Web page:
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Gilded Serpent presents...
P.U.R.E. Dance
by Dhyanis

A collective of dancers and drummers plan to take music and dance out into the streets this summer on July 15 in cities across the nation and globe. The acronym P.U.R.E. stands for Public Urban Ritual Experiment and was started by a group of belly dancers in New York City in 2004 for the purposes of healing and peace.

The public spaces they blessed with a short choreographed performance were chosen for their significance to humanity and benefit from healing ritual.

Movements from ancient world traditions including Middle Eastern, Chinese, Romani Gypsy, Israeli Folk, Flamenco, Indian dance and drumming are all incorporated into the P.U.R.E. experience. The dancers travel down sidewalks and in and out of subways and buses, like some urban tribe, all dressed in black and silver, swirling blue veils to remind bystanders of the unity of our “water planet” Earth.

The philosophy is based on creating community through dance and ritual, drawing people together both emotionally and physically in a shared sense of both reverence and fun.

This is the first year for the San Francisco Bay Area Branch to join the P.U.R.E. experiment. Dhyanis and Aruna, of the Marin-based WorldDance Fitness studio, will be facilitating, coordinating and hosting the rehearsals in June and July, with the global performance scheduled for July 15th. The tentative route will begin at the Ghandi Statue at the Embarcadero. The dancers will move in procession to the Mechanics Monument at Battery and Bush, then en masse via public transportation to pay homage at the Yerba Buena Center Gardens near the Martin Luther King Jr. waterfall (and the African Diaspora Museum). Finally they will beam themselves over to the National Aids Memorial Grove at Stanyon Street in Golden Gate Park. Each performance should last about 10 minutes, though the troupe will dedicate their day to this activity.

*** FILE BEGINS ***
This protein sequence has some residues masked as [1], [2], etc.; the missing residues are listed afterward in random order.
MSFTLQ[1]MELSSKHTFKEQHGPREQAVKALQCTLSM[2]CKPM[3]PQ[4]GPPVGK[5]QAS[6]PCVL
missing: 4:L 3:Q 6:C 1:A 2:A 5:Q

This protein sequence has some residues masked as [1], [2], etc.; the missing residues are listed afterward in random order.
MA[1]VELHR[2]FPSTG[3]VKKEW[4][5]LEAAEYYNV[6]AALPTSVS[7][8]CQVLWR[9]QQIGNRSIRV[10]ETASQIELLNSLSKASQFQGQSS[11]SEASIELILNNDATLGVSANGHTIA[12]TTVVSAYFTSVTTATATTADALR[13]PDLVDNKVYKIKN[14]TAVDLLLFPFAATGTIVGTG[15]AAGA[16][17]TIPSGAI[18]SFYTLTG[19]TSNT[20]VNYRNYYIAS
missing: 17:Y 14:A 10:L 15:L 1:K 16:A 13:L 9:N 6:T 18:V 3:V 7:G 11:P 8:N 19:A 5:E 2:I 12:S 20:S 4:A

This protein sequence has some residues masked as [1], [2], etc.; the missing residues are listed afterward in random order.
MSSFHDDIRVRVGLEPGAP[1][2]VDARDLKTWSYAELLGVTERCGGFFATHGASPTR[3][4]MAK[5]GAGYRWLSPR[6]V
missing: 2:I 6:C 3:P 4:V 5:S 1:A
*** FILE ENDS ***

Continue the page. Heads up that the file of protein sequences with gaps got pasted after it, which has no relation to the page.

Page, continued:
The New York based group, now 30 strong was started by Kaeshi Chai of Bellyqueen and Bellydance Superstars and Darshan of Gyspy Carvan, Portland, Oregon.

Their idea began from a vision of uniting otherwise isolated dancers in New York and taking the dance out of the nightclubs and into the general public (and we love them for it!).

Some of the sites where they’ve danced include Ground Zero, Battery Park (where the dented WTC globe sculpture now stands), the N.Y. Stock Exchange Building and the Irish Hunger Museum. Since its inception P.U.R.E. has spread to Detroit, Chicago, Indiana, Los Angeles, New Hampshire and Tokyo. “We want to inspire individuals to take a moment and reflect on what they can do or give in the spirit of peace,” say the organizers. Dhyanis and Aruna invite other Bay Area dancers to join them in the healing power of community through ancient traditions of dance and ritual.

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